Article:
For farmers around the world, a single piece of paper – their land deed – may be the most important tool they could ever have. It’s their only tangible proof that the land they own is legally theirs. Pressure from commercial entities, archaic laws that exclude women as rightful owners, and displacement due to war are just a few of the threats that rural farmers face in keeping ahold of their property. So that’s why land deeds mean everything.
Women make up half the agriculture workforce in sub-Saharan Africa but own just 2 percent of the land.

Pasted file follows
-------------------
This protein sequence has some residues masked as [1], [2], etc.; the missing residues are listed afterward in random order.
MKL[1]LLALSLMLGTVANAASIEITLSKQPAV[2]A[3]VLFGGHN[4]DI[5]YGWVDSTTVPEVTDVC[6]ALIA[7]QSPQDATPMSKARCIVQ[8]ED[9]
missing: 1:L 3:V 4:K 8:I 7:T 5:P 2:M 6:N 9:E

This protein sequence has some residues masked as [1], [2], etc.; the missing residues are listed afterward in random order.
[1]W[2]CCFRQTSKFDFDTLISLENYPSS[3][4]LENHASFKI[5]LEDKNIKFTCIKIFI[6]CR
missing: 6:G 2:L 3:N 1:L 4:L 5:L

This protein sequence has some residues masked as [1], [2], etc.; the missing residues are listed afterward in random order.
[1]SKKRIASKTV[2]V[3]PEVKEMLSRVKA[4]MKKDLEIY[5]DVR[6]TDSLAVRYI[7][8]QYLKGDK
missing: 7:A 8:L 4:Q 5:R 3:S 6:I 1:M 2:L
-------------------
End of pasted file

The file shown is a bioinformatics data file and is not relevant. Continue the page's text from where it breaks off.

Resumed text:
Unfortunately, this happy photo of a Rwandan woman and her deed is a rare occurrence. Throughout Africa, many land deeds are rotting away in file cabinets and desk drawers, oftentimes unbeknownst to the land’s owners.
These photographs were taken in Liberia and Rwanda by attorneys Elise Scalise and Deborah Espinosa for Landesa, a Seattle-based organization that works to secure fair land rights for rural populations around the globe. Take a look at the conditions in which they found some of these vital documents – and learn more facts about land deeds:
Thank you to Jennifer Duncan, Elise Scalise and Deborah Espinosa at Landesa for sharing these facts and photographs.